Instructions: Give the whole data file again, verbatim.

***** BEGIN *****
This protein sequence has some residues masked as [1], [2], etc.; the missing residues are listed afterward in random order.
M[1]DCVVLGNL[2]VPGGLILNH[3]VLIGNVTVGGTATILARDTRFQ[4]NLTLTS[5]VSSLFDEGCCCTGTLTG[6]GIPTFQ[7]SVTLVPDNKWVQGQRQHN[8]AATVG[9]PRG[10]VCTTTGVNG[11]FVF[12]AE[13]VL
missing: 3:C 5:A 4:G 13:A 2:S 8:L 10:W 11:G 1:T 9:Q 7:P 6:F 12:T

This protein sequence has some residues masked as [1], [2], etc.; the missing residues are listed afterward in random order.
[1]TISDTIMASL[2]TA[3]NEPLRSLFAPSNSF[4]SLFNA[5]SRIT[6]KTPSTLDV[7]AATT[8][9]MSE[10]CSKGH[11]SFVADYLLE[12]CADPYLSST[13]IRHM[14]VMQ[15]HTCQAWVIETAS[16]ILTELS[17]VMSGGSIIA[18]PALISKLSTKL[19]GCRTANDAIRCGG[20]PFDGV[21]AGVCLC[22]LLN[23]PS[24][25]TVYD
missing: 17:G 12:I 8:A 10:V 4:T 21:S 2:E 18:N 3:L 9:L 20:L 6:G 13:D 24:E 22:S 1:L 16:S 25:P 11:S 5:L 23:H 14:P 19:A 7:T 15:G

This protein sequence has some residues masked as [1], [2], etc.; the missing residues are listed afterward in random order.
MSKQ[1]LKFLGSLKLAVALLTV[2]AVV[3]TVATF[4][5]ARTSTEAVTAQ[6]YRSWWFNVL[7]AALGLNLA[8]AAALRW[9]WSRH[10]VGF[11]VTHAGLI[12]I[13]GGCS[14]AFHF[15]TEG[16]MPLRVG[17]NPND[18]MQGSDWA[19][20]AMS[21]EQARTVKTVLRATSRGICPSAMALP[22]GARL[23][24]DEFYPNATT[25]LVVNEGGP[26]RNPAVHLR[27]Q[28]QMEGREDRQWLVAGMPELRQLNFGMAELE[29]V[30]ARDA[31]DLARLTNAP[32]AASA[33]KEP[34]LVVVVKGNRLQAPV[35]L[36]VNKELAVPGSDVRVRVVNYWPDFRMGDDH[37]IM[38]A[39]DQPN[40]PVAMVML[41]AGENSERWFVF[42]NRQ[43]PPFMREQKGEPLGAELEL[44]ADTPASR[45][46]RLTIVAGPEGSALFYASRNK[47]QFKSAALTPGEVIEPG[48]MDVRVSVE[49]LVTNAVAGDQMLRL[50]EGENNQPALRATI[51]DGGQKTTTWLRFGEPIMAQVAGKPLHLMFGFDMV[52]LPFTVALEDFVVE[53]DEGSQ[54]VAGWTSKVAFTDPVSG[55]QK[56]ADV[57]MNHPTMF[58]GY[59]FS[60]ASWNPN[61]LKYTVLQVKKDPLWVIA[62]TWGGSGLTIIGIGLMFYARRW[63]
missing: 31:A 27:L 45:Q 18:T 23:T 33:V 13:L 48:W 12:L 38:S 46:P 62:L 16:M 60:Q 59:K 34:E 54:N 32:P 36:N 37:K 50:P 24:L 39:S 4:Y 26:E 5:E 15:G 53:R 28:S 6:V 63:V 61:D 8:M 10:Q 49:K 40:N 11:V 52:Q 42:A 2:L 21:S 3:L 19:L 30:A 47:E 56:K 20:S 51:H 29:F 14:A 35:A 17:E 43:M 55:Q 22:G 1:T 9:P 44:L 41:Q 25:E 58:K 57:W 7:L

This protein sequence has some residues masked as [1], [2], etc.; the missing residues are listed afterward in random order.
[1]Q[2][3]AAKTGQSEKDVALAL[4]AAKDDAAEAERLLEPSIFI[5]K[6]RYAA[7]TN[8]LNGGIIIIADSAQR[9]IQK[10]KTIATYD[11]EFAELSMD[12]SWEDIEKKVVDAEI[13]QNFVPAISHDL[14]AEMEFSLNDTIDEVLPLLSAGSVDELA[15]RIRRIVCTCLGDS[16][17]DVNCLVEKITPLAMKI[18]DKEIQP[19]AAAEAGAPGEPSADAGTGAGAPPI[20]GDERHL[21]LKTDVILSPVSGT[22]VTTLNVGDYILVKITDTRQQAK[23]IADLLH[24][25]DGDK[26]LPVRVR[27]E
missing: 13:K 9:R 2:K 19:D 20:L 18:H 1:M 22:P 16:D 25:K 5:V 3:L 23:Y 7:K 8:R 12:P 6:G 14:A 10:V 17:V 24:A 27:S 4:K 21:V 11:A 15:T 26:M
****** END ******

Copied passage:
This protein sequence has some residues masked as [1], [2], etc.; the missing residues are listed afterward in random order.
M[1]DCVVLGNL[2]VPGGLILNH[3]VLIGNVTVGGTATILARDTRFQ[4]NLTLTS[5]VSSLFDEGCCCTGTLTG[6]GIPTFQ[7]SVTLVPDNKWVQGQRQHN[8]AATVG[9]PRG[10]VCTTTGVNG[11]FVF[12]AE[13]VL
missing: 3:C 5:A 4:G 13:A 2:S 8:L 10:W 11:G 1:T 9:Q 7:P 6:F 12:T

This protein sequence has some residues masked as [1], [2], etc.; the missing residues are listed afterward in random order.
[1]TISDTIMASL[2]TA[3]NEPLRSLFAPSNSF[4]SLFNA[5]SRIT[6]KTPSTLDV[7]AATT[8][9]MSE[10]CSKGH[11]SFVADYLLE[12]CADPYLSST[13]IRHM[14]VMQ[15]HTCQAWVIETAS[16]ILTELS[17]VMSGGSIIA[18]PALISKLSTKL[19]GCRTANDAIRCGG[20]PFDGV[21]AGVCLC[22]LLN[23]PS[24][25]TVYD
missing: 17:G 12:I 8:A 10:V 4:T 21:S 2:E 18:N 3:L 9:L 20:L 6:G 13:D 24:E 22:S 1:L 16:S 25:P 11:S 5:L 23:H 14:P 19:A 7:T 15:G

This protein sequence has some residues masked as [1], [2], etc.; the missing residues are listed afterward in random order.
MSKQ[1]LKFLGSLKLAVALLTV[2]AVV[3]TVATF[4][5]ARTSTEAVTAQ[6]YRSWWFNVL[7]AALGLNLA[8]AAALRW[9]WSRH[10]VGF[11]VTHAGLI[12]I[13]GGCS[14]AFHF[15]TEG[16]MPLRVG[17]NPND[18]MQGSDWA[19][20]AMS[21]EQARTVKTVLRATSRGICPSAMALP[22]GARL[23][24]DEFYPNATT[25]LVVNEGGP[26]RNPAVHLR[27]Q[28]QMEGREDRQWLVAGMPELRQLNFGMAELE[29]V[30]ARDA[31]DLARLTNAP[32]AASA[33]KEP[34]LVVVVKGNRLQAPV[35]L[36]VNKELAVPGSDVRVRVVNYWPDFRMGDDH[37]IM[38]A[39]DQPN[40]PVAMVML[41]AGENSERWFVF[42]NRQ[43]PPFMREQKGEPLGAELEL[44]ADTPASR[45][46]RLTIVAGPEGSALFYASRNK[47]QFKSAALTPGEVIEPG[48]MDVRVSVE[49]LVTNAVAGDQMLRL[50]EGENNQPALRATI[51]DGGQKTTTWLRFGEPIMAQVAGKPLHLMFGFDMV[52]LPFTVALEDFVVE[53]DEGSQ[54]VAGWTSKVAFTDPVSG[55]QK[56]ADV[57]MNHPTMF[58]GY[59]FS[60]ASWNPN[61]LKYTVLQVKKDPLWVIA[62]TWGGSGLTIIGIGLMFYARRW[63]
missing: 31:A 27:L 45:Q 18:T 23:T 33:V 13:L 48:W 12:L 38:S 46:P 62:L 16:M 60:Q 59:K 34:E 54:N 32:P 36:N 37:K 50:P 24:L 39:S 4:Y 26:E 5:E 15:G 53:R 28:S 6:V 63:V 61:D 8:M 10:Q 49:K 40:N 11:V 52:Q 42:A 2:L 21:S 3:L 19:L 30:A 47:E 56:K 20:S 51:H 29:F 14:A 35:A 17:E 43:M 55:Q 22:G 1:T 9:P 44:L 41:Q 25:E 58:K 57:W 7:L

This protein sequence has some residues masked as [1], [2], etc.; the missing residues are listed afterward in random order.
[1]Q[2][3]AAKTGQSEKDVALAL[4]AAKDDAAEAERLLEPSIFI[5]K[6]RYAA[7]TN[8]LNGGIIIIADSAQR[9]IQK[10]KTIATYD[11]EFAELSMD[12]SWEDIEKKVVDAEI[13]QNFVPAISHDL[14]AEMEFSLNDTIDEVLPLLSAGSVDELA[15]RIRRIVCTCLGDS[16][17]DVNCLVEKITPLAMKI[18]DKEIQP[19]AAAEAGAPGEPSADAGTGAGAPPI[20]GDERHL[21]LKTDVILSPVSGT[22]VTTLNVGDYILVKITDTRQQAK[23]IADLLH[24][25]DGDK[26]LPVRVR[27]E
missing: 13:K 9:R 2:K 19:D 20:L 18:H 1:M 22:P 16:D 25:K 5:V 3:L 23:Y 7:K 8:R 12:P 6:G 14:A 10:V 17:V 24:A 27:S 4:K 21:V 11:A 15:T 26:M